Here’s the opening “podcast” episode in Bleeder, book #3 in the “Behind the Mic Mysteries,” called “Art of the Steal:”
“Is everyone here?”
An enormous red feather plume dips up and down from the spectacular hat of a white-haired woman holding a clipboard. She looks over a sea of Red Hatters, older women touting glittery, feathery and otherwise heavily decorated, ruby-colored headwear of all shapes and sizes. They gather outside Art on The Square, a contemporary gallery and working studio spaces for artists in the historic downtown section of Evergreen, California, a small mountain town bustling with tourists during the summer.
“Margaret said she would be late,” offers a prim lady wearing a tiny scarlet pill box hat with a veil.
“Thank you, Elizabeth.” The feather plume takes another dive as Pearl Morgan’s head looks down again to her checklist. A stout woman with an ample bosom, she circles a name on the paper she is holding. “Then I believe all are present and accounted for. Shall we begin our gallery experience?”
She opens the heavy glass door, which emits a brief beep, and holds it as the others file in, nodding and smiling and murmuring pleasantries. When all the women are inside, Pearl enters, glancing around as if in search of something or someone.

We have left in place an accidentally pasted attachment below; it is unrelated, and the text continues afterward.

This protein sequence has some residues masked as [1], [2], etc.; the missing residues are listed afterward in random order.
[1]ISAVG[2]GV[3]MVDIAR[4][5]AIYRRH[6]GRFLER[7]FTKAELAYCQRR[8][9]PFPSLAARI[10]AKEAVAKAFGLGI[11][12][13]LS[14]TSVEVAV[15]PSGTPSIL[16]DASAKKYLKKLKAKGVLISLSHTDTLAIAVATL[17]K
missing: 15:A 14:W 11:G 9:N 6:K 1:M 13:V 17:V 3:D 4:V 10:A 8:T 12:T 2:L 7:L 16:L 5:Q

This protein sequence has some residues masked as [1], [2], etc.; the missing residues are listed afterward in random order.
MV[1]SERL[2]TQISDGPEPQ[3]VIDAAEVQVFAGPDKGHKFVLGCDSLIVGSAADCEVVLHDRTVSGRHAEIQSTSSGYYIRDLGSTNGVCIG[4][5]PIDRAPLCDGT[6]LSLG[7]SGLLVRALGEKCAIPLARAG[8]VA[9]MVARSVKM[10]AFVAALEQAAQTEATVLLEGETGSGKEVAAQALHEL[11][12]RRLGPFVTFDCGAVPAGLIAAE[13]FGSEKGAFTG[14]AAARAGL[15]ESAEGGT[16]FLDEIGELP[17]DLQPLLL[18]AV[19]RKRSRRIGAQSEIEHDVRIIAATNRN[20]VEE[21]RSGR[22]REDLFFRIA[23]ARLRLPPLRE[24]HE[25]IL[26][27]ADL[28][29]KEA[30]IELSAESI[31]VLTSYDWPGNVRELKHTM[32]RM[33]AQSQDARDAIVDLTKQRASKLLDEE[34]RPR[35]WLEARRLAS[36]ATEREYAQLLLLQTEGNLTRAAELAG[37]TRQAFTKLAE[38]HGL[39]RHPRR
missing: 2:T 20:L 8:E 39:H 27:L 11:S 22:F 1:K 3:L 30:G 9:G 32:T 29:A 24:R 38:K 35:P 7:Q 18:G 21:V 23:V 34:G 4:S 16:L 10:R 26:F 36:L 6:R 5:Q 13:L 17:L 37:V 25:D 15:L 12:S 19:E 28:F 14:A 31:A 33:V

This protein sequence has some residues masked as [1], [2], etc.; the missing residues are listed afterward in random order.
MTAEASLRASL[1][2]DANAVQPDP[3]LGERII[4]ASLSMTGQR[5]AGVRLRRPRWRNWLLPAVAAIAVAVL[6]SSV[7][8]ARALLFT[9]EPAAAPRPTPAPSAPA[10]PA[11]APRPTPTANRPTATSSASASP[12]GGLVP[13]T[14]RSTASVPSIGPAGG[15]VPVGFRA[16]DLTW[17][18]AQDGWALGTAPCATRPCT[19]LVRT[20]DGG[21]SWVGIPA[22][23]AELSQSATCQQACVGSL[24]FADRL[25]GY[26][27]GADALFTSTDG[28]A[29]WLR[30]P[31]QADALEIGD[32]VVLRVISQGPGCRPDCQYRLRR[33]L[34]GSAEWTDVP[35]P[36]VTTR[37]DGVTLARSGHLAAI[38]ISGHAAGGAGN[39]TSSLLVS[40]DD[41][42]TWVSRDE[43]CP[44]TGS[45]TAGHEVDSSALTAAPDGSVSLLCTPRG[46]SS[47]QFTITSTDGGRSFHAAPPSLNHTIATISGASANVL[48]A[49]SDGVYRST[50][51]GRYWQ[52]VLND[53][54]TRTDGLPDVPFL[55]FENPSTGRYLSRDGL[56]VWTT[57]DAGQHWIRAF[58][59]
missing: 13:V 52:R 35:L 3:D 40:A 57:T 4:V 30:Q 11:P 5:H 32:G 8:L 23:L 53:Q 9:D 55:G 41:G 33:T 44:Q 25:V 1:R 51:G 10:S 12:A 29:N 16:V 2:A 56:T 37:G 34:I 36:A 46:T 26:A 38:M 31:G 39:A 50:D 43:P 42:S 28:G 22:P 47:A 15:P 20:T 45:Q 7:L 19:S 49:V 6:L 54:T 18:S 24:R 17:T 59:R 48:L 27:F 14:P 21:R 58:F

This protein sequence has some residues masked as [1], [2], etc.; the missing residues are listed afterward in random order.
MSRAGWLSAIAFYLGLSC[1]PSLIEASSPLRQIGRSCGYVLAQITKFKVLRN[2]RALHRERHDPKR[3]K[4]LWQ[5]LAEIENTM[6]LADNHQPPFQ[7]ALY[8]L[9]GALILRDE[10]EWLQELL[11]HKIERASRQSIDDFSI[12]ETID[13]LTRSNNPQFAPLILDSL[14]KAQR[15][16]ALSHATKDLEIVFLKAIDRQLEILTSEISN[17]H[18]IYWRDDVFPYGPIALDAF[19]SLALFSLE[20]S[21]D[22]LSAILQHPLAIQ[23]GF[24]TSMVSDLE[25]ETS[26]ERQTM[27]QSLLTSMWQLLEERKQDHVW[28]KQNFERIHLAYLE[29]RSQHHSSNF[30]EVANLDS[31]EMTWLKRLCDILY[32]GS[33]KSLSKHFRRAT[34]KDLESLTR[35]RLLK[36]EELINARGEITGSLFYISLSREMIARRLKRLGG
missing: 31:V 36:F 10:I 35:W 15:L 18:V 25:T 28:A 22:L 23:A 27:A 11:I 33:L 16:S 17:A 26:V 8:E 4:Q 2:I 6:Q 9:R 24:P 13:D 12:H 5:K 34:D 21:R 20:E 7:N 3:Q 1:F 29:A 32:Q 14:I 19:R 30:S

“Ladies, I’m sure the proprietor, Paolo Romano, will explain more in detail, but this is considered a contemporary art gallery, or art of today, according to Wikipedia.” She flips a sheet held on her arm and reads. “It’s produced by artists who are living in the twenty-first century. Contemporary art provides an opportunity to reflect on contemporary society and the issues to ourselves, and the world around us.”
The women are surrounded by various artworks hung on the walls, sculptures on pedestals and jewelry in glass cases. Individual white lights from a ceiling grid focus on the art, illuminating the mostly bright, bold colors. Soft jazz music plays from discreet speakers.
Pearl looks at her wristwatch and frowns. “Let me find Mr. Romano. You may begin looking around.”
Her sensible low-heeled shoes echo on the concrete floor as Pearl strides toward the back of the gallery, where the owner’s office is. “Paolo? We’re here.”